But that also means you can substitute a word you don’t like for a different one, without losing the context.
Lets they you are not religious. Then you probably won’t use the word “God.” If you still want to read “A Course in Miracles” you can just replace “God” with “Being”.
Don’t get hung up on words. Meditation is not an intellectual exercise.
Often you can find helpful advice in books of spiritual teachers, even if you don’t like their choice of words. It would be a waste not to read them with an open mind.
I didn’t count how often I thought a particular book was nonsense because it used some esoteric words. Most of these books turned out very helpful.
Although sometimes they contained a bunch of spiritual mumbo jumbo.
Don’t worry there’s an easy way to avoid those books. Just download my list of books that influenced me.
No nonsense included 😉
You try to stop your mind
I don’t even remember how often I encountered this myth.
It sounds very logical.
Meditation is about concentrating on something. And when you fully concentrate on something, you don’t think about anything.
But here’s what’s wrong with this approach: Your thoughts aren’t your enemy. Compulsive thoughts are.
Your thoughts can be very useful. But only if you are using your thoughts and your thoughts aren’t using you.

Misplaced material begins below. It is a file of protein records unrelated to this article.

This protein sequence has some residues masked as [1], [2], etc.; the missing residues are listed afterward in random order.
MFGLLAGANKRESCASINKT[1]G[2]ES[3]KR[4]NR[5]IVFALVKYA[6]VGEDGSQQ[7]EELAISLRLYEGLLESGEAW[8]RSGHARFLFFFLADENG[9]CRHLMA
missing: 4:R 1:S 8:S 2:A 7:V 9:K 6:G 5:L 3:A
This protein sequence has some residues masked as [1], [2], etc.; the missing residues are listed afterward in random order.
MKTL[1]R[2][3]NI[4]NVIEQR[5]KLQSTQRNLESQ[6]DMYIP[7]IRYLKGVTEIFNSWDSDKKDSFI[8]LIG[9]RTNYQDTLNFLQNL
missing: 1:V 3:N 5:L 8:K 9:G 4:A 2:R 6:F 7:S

If you want to solve a math equation, you need to think about it. That’s perfectly normal.
But what if while you’re solving this equation your thoughts suddenly change to something like this: “I can’t do this. I suck at math. Why am I even trying? I’m a loser.” Then this thought pattern won’t help you at all.
In fact, it will ensure that you will underperform. Because you don’t focus your mind on the problem, you are trying to solve.
Instead, you waste precious energy because you have to fight a battle with yourself.
If you fight with yourself often, you will have low energy. Maybe you even get a burnout. That’s common these days.
Or even worse you can get a depression and sabotage yourself for a long time.
As you progress with your meditation practice, those sabotaging thoughts will occur less and less.
Eventually they will stop entirely.
But until that happens, you can interrupt them as soon as you notice those negative thought patterns.
Watching them without judging them might be too difficult at the moment. Especially if this occurs when you have little time. Like during an exam.
You measure progress wrong
What do you think is the best way to measure your success in your meditation practice?